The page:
During the Mayo Clinic Otolaryngology Medical Student Research Fellowship program, you will have access to a wide range of consultative resources and facilities:
3D Anatomic Modeling Lab
The Department of Otolaryngology — Head and Neck Surgery has partnered closely with the 3D Anatomic Modeling Lab at Mayo Clinic on academic and clinical projects. Radiologists are dedicated to placing care-changing 3D models into physicians' hands and have changed the global medical 3D printing and 3D visualization landscape.
Within the department, completion of a virtual surgical planning session with one of the 3D Anatomic Modeling Lab's biomechanical engineers and a radiologist is now the standard of care prior to any bony free flap reconstruction. The lab has studied the use of the patient-specific cutting guides and intraoperative models created in these planning sessions and has found patient outcomes to be superior.
Mayo Clinic surgical teams routinely work with the 3D Anatomic Modeling Lab to create models of complex relationships, such as pediatric vascular or tracheal anomalies, and skull base tumors adjacent to critical vasculature. In addition, the lab has partnered with Mayo surgeons to create interactive 3D models of head and neck anatomy, which have been used for educating fellows at national courses and teaching sinus anatomy to residents.
Biomedical and scientific visualization
Biomedical and scientific illustrators combine conceptual skills and medical knowledge to create original illustrations in black and white or color using conventional and electronic media. The Department of Otolaryngology — Head and Neck Surgery collaborates with professional medical artists to create visual representations of complex anatomic findings for both educational and research-related publications.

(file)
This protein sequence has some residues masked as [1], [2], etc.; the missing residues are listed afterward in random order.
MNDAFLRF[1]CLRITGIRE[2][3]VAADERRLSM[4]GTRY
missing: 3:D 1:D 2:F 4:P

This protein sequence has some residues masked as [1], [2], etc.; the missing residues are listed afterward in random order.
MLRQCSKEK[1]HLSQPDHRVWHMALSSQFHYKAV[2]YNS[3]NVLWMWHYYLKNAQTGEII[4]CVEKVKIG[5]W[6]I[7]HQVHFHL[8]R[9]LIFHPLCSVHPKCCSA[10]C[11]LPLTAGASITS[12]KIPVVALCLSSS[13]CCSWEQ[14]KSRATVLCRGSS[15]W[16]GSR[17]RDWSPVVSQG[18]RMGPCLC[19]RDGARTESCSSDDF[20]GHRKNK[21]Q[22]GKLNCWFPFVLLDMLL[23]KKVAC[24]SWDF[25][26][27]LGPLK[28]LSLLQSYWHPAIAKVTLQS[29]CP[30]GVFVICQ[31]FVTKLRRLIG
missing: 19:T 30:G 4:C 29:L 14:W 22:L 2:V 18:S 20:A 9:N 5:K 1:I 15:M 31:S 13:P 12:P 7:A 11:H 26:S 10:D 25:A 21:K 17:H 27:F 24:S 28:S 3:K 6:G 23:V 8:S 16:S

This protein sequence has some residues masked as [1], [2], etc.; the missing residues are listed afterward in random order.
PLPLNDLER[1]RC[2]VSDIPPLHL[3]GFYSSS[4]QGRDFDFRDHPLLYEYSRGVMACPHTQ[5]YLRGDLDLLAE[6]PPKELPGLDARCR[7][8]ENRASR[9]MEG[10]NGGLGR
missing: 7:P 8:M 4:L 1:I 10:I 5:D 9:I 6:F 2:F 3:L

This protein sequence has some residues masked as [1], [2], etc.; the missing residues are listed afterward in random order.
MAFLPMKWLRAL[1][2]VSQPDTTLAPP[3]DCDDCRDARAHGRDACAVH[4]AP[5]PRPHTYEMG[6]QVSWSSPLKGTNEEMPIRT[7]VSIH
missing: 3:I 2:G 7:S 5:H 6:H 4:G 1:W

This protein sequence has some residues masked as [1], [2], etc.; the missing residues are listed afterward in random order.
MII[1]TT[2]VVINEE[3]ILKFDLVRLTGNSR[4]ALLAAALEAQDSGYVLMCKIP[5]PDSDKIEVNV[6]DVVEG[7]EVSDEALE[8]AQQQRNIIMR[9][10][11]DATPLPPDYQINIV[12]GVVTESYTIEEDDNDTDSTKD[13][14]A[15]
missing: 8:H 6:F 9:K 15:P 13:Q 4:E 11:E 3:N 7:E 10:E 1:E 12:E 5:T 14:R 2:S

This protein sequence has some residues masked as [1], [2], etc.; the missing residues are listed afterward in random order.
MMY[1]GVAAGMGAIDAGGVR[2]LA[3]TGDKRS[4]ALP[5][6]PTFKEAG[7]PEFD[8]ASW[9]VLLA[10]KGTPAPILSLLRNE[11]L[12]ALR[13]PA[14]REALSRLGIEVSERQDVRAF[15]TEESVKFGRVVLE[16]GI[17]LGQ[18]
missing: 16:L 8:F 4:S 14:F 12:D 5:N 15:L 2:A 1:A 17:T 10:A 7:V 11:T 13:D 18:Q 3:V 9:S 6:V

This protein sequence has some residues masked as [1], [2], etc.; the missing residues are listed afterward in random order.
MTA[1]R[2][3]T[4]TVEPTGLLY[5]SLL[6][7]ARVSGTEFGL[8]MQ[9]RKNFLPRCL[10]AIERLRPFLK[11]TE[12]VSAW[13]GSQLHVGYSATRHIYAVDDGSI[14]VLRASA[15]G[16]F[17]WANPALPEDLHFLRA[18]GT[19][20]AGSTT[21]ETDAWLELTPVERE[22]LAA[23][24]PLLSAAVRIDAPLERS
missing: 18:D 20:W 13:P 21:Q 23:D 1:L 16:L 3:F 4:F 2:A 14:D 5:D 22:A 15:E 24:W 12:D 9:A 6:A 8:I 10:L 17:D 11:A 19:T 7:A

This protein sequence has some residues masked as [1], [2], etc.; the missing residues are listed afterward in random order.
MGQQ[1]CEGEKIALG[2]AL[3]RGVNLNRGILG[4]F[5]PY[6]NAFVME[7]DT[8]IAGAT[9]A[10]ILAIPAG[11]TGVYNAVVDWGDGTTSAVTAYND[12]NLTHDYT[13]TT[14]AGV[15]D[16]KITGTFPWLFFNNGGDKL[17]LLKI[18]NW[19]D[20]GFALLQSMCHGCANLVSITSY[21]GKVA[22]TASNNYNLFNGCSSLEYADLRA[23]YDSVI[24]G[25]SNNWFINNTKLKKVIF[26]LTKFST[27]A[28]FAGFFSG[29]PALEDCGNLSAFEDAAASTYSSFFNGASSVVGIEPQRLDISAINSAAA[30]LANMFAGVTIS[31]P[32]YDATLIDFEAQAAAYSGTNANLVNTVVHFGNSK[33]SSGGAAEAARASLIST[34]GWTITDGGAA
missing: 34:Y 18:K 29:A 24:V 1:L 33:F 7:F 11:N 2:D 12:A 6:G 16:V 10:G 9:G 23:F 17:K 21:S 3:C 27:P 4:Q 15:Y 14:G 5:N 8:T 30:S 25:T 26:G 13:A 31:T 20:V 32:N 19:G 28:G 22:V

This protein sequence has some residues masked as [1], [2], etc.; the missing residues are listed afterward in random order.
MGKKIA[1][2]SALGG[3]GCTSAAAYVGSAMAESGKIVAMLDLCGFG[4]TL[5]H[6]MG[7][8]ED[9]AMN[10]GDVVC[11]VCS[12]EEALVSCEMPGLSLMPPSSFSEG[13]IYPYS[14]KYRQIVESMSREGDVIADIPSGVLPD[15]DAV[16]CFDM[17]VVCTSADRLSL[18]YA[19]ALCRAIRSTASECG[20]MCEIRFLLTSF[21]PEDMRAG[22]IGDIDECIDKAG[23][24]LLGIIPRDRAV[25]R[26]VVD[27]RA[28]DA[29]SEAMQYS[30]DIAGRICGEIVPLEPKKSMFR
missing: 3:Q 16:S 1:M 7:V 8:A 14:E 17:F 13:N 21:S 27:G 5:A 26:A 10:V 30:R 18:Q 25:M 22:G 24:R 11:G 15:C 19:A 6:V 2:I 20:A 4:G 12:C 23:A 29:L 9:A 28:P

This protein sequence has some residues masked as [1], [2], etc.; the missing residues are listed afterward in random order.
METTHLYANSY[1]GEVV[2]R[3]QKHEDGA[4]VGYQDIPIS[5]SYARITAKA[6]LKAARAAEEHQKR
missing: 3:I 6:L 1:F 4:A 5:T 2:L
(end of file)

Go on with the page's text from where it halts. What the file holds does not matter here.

Center for Individualized Medicine
The Center for Individualized Medicine is at the foundation of Mayo Clinic's emergence as a global leader in a new era of health care that focuses on the genomic, molecular and cellular interactions at the very foundation of life and disease. Synthesizing a century of unrivaled clinical knowledge with the latest genomic sequencing and personalized medicine tools, the Center for Individualized Medicine discovers and applies new ways to predict, diagnose and treat disease.
Researchers in the Center for Individualized Medicine collaborate with physicians to identify specific clinical problems and then work backward to furnish health care providers with the tools to tailor treatments to each of their patients in ways never before possible.
In partnership with the Department of Otolaryngology — Head and Neck Surgery, the center has made strides in better understanding complex disease processes including trends in the management of intracranial meningiomas and racial differences in vestibular schwannomas.